US Geological Survey


Date of this Version



Published in JOURNAL OF GEOPHYSICAL RESEARCH, VOL. 99, NO. B12, PAGES 24,209-24,219, DECEMBER 10, 1994


P wave velocity and orthogonally polarized S wave velocities were
measured on 12 cores recovered from the Kola superdeep well at depths of 0 to 12 km. Measurements were made along the core axis at a frequency of 1 MHz, at confiningp ressures ranging from 2 to 100 MPa, and under dry and water-saturated conditions. Cores were chosen to sample a variety of lithologies and were used to estimate interval velocities based on a simplified geological column of the well. These interval velocities were then compared with sonic log and vertical seismic profile (VSP) data. High-pressure lab velocities correlated primarily with rock composition and texture. These laboratory velocities are generally in good agreement with both sonic log and VSP data, suggesting that extremely low velocities, as measured in unconfined laboratory samples or at low confining pressure, are the result of drilling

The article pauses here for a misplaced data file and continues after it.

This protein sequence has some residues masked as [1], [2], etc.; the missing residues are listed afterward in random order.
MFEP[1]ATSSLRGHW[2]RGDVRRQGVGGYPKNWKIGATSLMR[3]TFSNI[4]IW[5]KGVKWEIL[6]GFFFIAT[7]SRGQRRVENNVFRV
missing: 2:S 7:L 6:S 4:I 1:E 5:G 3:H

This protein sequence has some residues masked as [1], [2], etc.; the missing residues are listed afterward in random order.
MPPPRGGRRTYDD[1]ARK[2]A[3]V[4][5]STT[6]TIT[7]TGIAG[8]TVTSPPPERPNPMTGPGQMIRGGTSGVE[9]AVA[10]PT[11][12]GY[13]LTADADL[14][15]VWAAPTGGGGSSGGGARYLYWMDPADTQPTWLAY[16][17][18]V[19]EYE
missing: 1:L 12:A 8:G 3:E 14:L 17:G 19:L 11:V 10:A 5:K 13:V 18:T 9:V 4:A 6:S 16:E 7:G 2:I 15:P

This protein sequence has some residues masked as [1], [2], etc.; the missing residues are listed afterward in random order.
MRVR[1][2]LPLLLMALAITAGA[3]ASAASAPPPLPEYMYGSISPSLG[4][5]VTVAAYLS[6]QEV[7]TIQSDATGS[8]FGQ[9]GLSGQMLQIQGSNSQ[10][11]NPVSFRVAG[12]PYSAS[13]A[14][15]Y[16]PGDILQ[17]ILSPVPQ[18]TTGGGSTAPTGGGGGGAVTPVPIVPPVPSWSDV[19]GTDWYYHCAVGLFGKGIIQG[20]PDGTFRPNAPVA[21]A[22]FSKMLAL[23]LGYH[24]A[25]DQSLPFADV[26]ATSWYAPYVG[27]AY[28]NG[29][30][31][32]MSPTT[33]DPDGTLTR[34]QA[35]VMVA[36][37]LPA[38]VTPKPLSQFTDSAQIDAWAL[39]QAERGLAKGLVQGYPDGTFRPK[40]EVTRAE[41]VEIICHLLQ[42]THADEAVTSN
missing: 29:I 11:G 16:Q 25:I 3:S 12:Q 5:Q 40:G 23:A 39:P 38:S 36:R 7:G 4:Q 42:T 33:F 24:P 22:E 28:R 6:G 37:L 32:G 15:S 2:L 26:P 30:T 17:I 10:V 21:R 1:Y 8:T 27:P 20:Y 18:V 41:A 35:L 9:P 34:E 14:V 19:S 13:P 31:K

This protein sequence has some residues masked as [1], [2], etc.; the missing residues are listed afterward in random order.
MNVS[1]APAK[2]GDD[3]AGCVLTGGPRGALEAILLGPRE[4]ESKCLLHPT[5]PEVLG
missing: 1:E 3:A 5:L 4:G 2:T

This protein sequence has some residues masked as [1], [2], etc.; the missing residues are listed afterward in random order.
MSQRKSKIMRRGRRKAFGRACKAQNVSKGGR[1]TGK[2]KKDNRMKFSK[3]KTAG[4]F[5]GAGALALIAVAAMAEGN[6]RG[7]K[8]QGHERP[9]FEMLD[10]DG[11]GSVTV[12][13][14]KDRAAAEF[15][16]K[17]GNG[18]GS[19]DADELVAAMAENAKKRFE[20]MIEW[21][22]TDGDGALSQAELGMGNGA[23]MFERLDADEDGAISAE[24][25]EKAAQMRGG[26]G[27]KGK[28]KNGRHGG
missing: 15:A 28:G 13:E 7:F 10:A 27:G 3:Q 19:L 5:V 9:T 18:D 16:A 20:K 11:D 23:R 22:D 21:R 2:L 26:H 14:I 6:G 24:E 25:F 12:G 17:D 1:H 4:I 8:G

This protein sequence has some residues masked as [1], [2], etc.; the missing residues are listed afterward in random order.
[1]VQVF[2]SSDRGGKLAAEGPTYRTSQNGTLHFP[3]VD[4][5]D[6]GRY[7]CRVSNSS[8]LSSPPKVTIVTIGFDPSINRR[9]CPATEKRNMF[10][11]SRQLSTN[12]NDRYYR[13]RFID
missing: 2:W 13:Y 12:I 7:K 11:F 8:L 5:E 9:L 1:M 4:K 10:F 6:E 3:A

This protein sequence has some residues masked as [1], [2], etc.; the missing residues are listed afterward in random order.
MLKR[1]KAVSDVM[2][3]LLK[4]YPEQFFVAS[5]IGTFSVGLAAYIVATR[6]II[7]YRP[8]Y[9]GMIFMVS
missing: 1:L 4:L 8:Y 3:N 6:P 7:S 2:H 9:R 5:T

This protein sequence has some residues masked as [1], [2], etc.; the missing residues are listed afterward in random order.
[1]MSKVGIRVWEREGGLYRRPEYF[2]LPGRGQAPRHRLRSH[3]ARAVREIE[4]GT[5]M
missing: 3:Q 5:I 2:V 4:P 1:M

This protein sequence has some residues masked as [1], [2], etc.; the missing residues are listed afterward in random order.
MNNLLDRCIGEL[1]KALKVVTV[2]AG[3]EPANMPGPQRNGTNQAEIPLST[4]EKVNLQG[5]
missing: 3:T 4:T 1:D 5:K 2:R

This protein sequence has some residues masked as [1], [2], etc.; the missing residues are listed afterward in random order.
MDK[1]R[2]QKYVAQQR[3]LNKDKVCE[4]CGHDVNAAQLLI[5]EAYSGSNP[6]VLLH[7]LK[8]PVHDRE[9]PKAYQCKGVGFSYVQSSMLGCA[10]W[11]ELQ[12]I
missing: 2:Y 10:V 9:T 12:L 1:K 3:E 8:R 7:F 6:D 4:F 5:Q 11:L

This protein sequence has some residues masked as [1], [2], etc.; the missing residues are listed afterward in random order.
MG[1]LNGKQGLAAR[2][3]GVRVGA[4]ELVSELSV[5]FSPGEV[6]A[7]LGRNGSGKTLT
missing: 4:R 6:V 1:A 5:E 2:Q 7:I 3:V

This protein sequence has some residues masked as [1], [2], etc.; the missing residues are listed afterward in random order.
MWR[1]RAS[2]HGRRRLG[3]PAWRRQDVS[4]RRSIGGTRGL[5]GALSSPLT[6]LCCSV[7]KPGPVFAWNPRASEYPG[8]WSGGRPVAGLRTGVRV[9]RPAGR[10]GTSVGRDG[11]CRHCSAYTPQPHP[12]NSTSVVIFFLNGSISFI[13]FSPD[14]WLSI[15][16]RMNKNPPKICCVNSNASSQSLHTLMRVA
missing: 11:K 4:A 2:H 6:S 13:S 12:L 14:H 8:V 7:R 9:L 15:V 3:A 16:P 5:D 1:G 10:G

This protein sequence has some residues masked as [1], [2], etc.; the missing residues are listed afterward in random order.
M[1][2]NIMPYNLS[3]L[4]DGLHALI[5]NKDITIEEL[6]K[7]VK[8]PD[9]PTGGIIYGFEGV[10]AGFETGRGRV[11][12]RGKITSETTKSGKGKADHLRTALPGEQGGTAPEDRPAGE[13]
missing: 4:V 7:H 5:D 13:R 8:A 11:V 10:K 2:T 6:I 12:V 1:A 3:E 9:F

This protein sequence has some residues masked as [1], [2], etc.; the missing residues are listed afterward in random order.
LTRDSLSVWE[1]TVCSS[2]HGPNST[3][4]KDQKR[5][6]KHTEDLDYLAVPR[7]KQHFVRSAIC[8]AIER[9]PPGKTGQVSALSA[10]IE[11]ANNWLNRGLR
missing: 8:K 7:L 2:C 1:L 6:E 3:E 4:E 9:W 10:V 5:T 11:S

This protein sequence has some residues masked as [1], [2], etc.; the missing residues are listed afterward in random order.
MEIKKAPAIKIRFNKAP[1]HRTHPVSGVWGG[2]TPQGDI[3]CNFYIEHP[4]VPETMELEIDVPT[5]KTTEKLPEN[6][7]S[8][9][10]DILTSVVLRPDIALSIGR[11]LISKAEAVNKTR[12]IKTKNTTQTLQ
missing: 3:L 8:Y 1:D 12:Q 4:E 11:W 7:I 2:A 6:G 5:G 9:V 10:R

and core-recovery-induced damage. The magnitude of this microcrack-induced
damage generally increases with depth in a stepwise manner but with a few notable inversions. These inversions are characterized by a relatively small reduction in dry unconfined velocities compared to the in situ velocities. We interpret these inversions to be due to localized in situ stress relief related to faulting, fracturing, and/or hydrothermal alteration. We also observed pronounced S wave splitting in the cores, the analysis of which suggests that the stress relief microcracks tend to be aligned parallel to the foliation in gneisses and amphibolites(dip angle 28 °-45 °) rather then being subhorizontal. These observations have important implications for the nature of gently dipping seismic reflections detected in the immediate vicinity of the Kola well.